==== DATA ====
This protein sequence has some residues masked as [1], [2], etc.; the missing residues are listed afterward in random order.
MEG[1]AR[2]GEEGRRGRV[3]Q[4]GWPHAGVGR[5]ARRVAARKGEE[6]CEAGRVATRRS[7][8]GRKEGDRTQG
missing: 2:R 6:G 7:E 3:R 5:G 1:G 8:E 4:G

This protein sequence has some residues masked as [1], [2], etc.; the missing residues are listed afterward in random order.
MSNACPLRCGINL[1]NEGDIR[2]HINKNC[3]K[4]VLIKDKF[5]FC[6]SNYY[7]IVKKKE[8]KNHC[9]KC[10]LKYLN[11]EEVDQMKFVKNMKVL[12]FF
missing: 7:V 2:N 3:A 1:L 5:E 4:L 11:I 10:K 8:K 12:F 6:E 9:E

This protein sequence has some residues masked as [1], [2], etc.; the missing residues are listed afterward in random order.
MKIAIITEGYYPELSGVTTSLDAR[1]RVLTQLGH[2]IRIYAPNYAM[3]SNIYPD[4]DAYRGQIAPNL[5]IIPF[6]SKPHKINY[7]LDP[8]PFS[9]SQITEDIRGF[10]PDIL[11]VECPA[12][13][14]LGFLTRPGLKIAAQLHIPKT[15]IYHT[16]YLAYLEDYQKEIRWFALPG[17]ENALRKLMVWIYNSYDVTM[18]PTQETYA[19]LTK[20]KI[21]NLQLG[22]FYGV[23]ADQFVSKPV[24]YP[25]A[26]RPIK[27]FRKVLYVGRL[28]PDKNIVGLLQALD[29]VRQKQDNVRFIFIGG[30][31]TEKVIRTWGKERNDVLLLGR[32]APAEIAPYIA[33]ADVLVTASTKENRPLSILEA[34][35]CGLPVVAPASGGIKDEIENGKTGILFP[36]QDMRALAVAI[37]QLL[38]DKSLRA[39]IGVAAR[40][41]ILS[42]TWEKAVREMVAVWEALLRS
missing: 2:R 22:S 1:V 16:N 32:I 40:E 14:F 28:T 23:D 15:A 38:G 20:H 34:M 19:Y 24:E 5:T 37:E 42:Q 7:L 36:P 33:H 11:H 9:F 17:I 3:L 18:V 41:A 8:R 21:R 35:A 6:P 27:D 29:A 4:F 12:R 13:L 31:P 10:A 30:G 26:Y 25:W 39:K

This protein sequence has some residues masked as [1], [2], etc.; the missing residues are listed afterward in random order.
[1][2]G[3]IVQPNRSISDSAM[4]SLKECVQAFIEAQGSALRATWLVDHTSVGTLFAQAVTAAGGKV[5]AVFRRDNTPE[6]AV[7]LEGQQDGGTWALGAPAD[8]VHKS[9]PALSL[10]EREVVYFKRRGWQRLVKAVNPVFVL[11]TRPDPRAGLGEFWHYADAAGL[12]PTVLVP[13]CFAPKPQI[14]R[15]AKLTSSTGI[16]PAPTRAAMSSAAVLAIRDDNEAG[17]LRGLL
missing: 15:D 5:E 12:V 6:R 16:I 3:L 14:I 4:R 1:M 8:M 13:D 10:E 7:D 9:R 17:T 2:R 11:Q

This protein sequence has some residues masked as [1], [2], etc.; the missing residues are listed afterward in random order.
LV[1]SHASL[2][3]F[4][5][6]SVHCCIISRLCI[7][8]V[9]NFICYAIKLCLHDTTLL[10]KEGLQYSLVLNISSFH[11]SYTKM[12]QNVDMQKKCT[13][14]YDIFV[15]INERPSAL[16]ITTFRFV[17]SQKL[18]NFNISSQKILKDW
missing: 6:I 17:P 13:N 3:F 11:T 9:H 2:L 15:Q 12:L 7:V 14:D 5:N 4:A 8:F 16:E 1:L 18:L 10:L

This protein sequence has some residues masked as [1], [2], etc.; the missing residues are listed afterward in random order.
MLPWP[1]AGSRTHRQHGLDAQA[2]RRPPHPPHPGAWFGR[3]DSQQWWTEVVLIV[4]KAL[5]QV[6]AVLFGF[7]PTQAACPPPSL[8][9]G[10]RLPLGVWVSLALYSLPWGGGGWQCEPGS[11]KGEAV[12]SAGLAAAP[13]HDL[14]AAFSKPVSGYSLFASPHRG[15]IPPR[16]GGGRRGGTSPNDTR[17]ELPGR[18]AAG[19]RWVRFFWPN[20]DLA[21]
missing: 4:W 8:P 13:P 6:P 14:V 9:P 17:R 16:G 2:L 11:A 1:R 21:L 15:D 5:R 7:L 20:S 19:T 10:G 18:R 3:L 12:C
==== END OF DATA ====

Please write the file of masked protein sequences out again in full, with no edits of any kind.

This protein sequence has some residues masked as [1], [2], etc.; the missing residues are listed afterward in random order.
MEG[1]AR[2]GEEGRRGRV[3]Q[4]GWPHAGVGR[5]ARRVAARKGEE[6]CEAGRVATRRS[7][8]GRKEGDRTQG
missing: 2:R 6:G 7:E 3:R 5:G 1:G 8:E 4:G

This protein sequence has some residues masked as [1], [2], etc.; the missing residues are listed afterward in random order.
MSNACPLRCGINL[1]NEGDIR[2]HINKNC[3]K[4]VLIKDKF[5]FC[6]SNYY[7]IVKKKE[8]KNHC[9]KC[10]LKYLN[11]EEVDQMKFVKNMKVL[12]FF
missing: 7:V 2:N 3:A 1:L 5:E 4:L 11:I 10:K 8:K 12:F 6:E 9:E

This protein sequence has some residues masked as [1], [2], etc.; the missing residues are listed afterward in random order.
MKIAIITEGYYPELSGVTTSLDAR[1]RVLTQLGH[2]IRIYAPNYAM[3]SNIYPD[4]DAYRGQIAPNL[5]IIPF[6]SKPHKINY[7]LDP[8]PFS[9]SQITEDIRGF[10]PDIL[11]VECPA[12][13][14]LGFLTRPGLKIAAQLHIPKT[15]IYHT[16]YLAYLEDYQKEIRWFALPG[17]ENALRKLMVWIYNSYDVTM[18]PTQETYA[19]LTK[20]KI[21]NLQLG[22]FYGV[23]ADQFVSKPV[24]YP[25]A[26]RPIK[27]FRKVLYVGRL[28]PDKNIVGLLQALD[29]VRQKQDNVRFIFIGG[30][31]TEKVIRTWGKERNDVLLLGR[32]APAEIAPYIA[33]ADVLVTASTKENRPLSILEA[34][35]CGLPVVAPASGGIKDEIENGKTGILFP[36]QDMRALAVAI[37]QLL[38]DKSLRA[39]IGVAAR[40][41]ILS[42]TWEKAVREMVAVWEALLRS
missing: 2:R 22:S 1:V 16:N 32:I 40:E 14:F 28:T 23:D 15:A 38:G 20:H 34:M 19:Y 24:E 5:T 37:E 42:Q 7:L 36:P 33:H 11:H 9:F 17:I 3:L 18:V 41:A 8:R 21:R 35:A 6:P 27:D 29:A 4:F 12:R 13:L 31:P 10:A 30:G 26:Y 25:W 39:K

This protein sequence has some residues masked as [1], [2], etc.; the missing residues are listed afterward in random order.
[1][2]G[3]IVQPNRSISDSAM[4]SLKECVQAFIEAQGSALRATWLVDHTSVGTLFAQAVTAAGGKV[5]AVFRRDNTPE[6]AV[7]LEGQQDGGTWALGAPAD[8]VHKS[9]PALSL[10]EREVVYFKRRGWQRLVKAVNPVFVL[11]TRPDPRAGLGEFWHYADAAGL[12]PTVLVP[13]CFAPKPQI[14]R[15]AKLTSSTGI[16]PAPTRAAMSSAAVLAIRDDNEAG[17]LRGLL
missing: 15:D 5:E 12:V 6:R 16:I 3:L 14:I 4:R 1:M 8:M 13:D 10:E 7:D 9:R 17:T 2:R 11:Q

This protein sequence has some residues masked as [1], [2], etc.; the missing residues are listed afterward in random order.
LV[1]SHASL[2][3]F[4][5][6]SVHCCIISRLCI[7][8]V[9]NFICYAIKLCLHDTTLL[10]KEGLQYSLVLNISSFH[11]SYTKM[12]QNVDMQKKCT[13][14]YDIFV[15]INERPSAL[16]ITTFRFV[17]SQKL[18]NFNISSQKILKDW
missing: 6:I 17:P 13:N 3:F 11:T 9:H 2:L 15:Q 12:L 7:V 14:D 5:N 4:A 8:F 16:E 1:L 18:L 10:L

This protein sequence has some residues masked as [1], [2], etc.; the missing residues are listed afterward in random order.
MLPWP[1]AGSRTHRQHGLDAQA[2]RRPPHPPHPGAWFGR[3]DSQQWWTEVVLIV[4]KAL[5]QV[6]AVLFGF[7]PTQAACPPPSL[8][9]G[10]RLPLGVWVSLALYSLPWGGGGWQCEPGS[11]KGEAV[12]SAGLAAAP[13]HDL[14]AAFSKPVSGYSLFASPHRG[15]IPPR[16]GGGRRGGTSPNDTR[17]ELPGR[18]AAG[19]RWVRFFWPN[20]DLA[21]
missing: 4:W 8:P 13:P 6:P 14:V 9:P 17:R 16:G 2:L 11:A 1:R 21:L 15:D 5:R 7:L 20:S 19:T 10:G 18:R 3:L 12:C